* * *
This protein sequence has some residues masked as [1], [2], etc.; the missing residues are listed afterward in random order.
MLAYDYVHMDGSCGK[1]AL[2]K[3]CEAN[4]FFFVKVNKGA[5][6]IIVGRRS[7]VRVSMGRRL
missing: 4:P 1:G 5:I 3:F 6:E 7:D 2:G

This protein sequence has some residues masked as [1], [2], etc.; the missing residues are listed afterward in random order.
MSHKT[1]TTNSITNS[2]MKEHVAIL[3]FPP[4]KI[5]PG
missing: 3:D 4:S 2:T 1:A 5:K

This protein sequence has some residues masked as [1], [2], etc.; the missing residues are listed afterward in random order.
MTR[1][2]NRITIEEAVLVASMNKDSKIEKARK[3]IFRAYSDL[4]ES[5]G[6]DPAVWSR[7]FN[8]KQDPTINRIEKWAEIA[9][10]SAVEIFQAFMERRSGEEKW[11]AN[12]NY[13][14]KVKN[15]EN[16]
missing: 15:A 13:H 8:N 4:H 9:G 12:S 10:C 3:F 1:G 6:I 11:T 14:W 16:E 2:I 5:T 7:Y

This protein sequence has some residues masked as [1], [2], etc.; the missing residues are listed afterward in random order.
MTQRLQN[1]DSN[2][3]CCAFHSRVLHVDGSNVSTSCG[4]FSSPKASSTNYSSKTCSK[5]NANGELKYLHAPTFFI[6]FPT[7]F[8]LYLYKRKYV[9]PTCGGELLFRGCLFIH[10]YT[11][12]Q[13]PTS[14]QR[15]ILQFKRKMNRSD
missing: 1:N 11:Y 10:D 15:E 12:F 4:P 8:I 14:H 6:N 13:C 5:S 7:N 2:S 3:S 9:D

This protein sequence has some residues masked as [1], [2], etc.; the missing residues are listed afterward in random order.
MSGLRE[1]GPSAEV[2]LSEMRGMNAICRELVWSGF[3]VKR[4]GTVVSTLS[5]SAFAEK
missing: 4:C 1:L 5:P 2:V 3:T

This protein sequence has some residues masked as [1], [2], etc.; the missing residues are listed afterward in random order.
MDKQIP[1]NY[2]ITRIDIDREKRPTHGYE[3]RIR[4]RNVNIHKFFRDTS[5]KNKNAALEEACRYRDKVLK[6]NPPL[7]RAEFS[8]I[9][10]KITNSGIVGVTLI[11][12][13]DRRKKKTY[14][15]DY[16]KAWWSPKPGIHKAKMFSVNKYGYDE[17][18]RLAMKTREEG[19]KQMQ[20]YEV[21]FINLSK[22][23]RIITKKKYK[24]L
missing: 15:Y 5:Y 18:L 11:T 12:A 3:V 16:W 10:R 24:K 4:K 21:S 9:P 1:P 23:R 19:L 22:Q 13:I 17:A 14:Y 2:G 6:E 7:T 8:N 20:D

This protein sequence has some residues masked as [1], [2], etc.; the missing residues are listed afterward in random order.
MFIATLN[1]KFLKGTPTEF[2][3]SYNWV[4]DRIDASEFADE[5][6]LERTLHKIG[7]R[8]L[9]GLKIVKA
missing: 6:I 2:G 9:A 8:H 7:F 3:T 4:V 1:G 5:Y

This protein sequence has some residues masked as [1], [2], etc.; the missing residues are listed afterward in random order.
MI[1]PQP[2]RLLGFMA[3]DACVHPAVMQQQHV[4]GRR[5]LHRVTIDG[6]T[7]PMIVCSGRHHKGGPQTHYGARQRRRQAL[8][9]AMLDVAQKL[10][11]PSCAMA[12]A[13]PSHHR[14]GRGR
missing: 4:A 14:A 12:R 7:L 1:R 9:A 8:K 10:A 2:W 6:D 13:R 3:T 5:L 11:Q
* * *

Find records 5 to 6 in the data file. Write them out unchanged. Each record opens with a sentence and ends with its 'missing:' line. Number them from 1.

This protein sequence has some residues masked as [1], [2], etc.; the missing residues are listed afterward in random order.
MSGLRE[1]GPSAEV[2]LSEMRGMNAICRELVWSGF[3]VKR[4]GTVVSTLS[5]SAFAEK
missing: 4:C 1:L 5:P 2:V 3:T

This protein sequence has some residues masked as [1], [2], etc.; the missing residues are listed afterward in random order.
MDKQIP[1]NY[2]ITRIDIDREKRPTHGYE[3]RIR[4]RNVNIHKFFRDTS[5]KNKNAALEEACRYRDKVLK[6]NPPL[7]RAEFS[8]I[9][10]KITNSGIVGVTLI[11][12][13]DRRKKKTY[14][15]DY[16]KAWWSPKPGIHKAKMFSVNKYGYDE[17][18]RLAMKTREEG[19]KQMQ[20]YEV[21]FINLSK[22][23]RIITKKKYK[24]L
missing: 15:Y 5:Y 18:L 11:T 12:A 3:V 16:W 10:R 24:K 4:K 21:S 9:P 1:P 23:R 19:L 22:Q 13:I 17:A 14:Y 2:G 6:E 7:T 8:N 20:D